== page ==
Diversifying an investment portfolio across countries no longer offers the same protection it once d...
Diversifying an investment portfolio across countries no longer offers the same protection it once did, claims Pauline McPherson, investment director at Standard Life Investments.
At the Investment Week Forum in Edinburgh, McPher- son explained this is because companies are operating on more of a global basis than ever before, while the returns provided by national stock markets are increasingly correlated with their international peers.
As such, global sectors have grown in importance and can increasingly be used as the building blocks of portfolio diversification, she suggested.
'The prevalence of global brands in our daily existence is the manifestation of the prevailing economic reality ' rapidly expanding trade and capital flows, increasingly globalised supply chains, and the rapid expansion of trans-national activity of our companies has made the world a smaller place,' she said.
'Technology has provided the lubrication in this system to allow it to run more efficiently and swiftly, while the process has proved resilient to shocks such as 11 September, which might have easily resurrected protectionism in the form of patriotism.'
She added investors are now finding themselves in a new world of inter-connectivity, where traditional approaches to international investment, which have relied heavily on top down allocation across a range or regions and countries, are no longer sufficient.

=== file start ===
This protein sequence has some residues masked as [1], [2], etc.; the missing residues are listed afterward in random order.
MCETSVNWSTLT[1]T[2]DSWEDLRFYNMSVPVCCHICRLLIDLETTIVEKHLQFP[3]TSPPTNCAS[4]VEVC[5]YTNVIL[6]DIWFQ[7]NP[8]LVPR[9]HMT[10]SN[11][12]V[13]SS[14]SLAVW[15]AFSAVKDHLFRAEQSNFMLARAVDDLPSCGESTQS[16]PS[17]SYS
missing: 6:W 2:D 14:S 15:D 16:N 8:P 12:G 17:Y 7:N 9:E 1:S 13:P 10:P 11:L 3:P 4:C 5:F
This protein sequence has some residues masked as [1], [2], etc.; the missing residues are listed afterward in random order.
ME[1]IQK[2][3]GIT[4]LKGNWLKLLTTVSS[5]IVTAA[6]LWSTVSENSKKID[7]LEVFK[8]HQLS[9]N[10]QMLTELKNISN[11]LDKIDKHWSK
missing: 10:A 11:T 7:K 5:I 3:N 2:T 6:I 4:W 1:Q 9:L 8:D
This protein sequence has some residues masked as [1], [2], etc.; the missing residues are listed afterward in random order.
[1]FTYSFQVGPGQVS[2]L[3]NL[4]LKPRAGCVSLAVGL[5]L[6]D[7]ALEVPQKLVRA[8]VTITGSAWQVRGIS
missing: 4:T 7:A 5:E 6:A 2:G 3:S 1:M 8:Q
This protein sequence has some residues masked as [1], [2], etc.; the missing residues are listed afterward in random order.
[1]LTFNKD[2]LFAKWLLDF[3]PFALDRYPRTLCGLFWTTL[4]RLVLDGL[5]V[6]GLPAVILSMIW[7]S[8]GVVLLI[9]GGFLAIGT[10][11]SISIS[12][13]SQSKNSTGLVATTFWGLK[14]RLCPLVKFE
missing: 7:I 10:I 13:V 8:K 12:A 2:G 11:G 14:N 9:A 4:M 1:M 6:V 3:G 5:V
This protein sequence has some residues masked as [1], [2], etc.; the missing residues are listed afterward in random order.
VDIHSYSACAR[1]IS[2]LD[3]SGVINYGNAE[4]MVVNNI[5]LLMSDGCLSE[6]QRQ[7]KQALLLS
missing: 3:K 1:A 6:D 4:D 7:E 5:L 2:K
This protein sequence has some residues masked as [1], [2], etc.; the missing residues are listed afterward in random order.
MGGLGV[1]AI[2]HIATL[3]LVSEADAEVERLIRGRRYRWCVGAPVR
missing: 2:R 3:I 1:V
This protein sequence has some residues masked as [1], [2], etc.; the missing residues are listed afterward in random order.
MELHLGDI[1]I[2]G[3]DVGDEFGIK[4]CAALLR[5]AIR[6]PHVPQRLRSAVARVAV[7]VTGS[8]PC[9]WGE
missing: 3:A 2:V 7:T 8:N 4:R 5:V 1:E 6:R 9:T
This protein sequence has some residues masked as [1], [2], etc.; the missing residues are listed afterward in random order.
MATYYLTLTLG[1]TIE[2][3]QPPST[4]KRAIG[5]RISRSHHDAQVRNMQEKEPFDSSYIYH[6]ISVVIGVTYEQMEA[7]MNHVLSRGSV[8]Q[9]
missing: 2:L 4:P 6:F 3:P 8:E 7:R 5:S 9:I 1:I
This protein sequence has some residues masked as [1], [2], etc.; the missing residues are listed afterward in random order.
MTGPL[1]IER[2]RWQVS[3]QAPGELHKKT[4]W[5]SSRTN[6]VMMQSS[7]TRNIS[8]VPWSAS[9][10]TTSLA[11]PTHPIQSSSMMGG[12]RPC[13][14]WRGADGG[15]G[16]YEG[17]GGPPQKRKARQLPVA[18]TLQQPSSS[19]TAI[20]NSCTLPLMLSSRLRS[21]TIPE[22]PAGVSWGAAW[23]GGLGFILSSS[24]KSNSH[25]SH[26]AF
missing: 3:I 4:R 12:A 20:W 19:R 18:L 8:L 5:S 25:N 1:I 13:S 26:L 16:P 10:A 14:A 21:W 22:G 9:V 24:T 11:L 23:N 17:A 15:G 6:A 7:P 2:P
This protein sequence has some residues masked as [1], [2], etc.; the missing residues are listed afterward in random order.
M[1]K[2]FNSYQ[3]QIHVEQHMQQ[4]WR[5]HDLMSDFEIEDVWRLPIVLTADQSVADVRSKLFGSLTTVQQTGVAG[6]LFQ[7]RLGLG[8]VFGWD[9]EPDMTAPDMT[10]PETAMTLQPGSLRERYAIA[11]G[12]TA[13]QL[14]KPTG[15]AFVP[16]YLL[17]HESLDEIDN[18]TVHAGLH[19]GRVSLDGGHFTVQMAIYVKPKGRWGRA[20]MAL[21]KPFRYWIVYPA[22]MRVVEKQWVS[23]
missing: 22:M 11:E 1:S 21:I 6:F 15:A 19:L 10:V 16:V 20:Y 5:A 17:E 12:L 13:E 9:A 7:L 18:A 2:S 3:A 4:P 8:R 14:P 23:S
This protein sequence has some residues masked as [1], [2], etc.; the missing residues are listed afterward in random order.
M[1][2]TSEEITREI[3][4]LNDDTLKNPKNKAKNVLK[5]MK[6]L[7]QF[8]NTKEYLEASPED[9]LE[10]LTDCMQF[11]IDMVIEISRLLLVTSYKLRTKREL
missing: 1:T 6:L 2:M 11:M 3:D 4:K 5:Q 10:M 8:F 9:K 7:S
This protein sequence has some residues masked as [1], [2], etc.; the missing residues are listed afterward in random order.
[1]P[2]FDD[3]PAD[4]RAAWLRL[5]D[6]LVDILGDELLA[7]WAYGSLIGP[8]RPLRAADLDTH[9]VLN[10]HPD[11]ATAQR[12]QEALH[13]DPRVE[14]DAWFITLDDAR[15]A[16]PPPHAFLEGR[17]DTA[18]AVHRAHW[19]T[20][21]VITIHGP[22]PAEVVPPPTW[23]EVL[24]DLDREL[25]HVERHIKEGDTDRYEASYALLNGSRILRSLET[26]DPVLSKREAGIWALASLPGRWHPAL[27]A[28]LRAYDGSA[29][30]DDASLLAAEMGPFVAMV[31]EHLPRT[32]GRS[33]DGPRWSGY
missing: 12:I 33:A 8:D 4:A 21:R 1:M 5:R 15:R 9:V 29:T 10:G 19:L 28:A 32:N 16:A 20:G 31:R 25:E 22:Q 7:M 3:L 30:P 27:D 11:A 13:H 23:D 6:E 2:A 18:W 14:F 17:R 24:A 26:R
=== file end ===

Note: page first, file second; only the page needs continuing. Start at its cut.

'The landscape has change and geographical distinctions are blurred,' she said. 'Last year, the UK advertising and media group WPP derived a higher percentage of its revenues from the US than Microsoft, which raised the question of which of these two companies is the US share in portfolio terms?
'More than two thirds of the revenue of the top companies listed in the UK is generated overseas, and that is not going to change. Companies continue to look across borders.'
She told delegates at the Forum that the benefits of risk reduction and return enhancement from investing internationally are delivered more successfully via a global sector and stock selection approach, rather than via a process that relies on bundling companies according to geographic domicile.
The emergence of truly global companies over the past decade has seen indices and the portfolios that follow them increasingly concentrated.
The mega-cap companies such as General Electric are larger in market cap terms than entire countries. So the focus needs to be on companies, not countries, and for this you need a global perspective, she added.
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From June 2019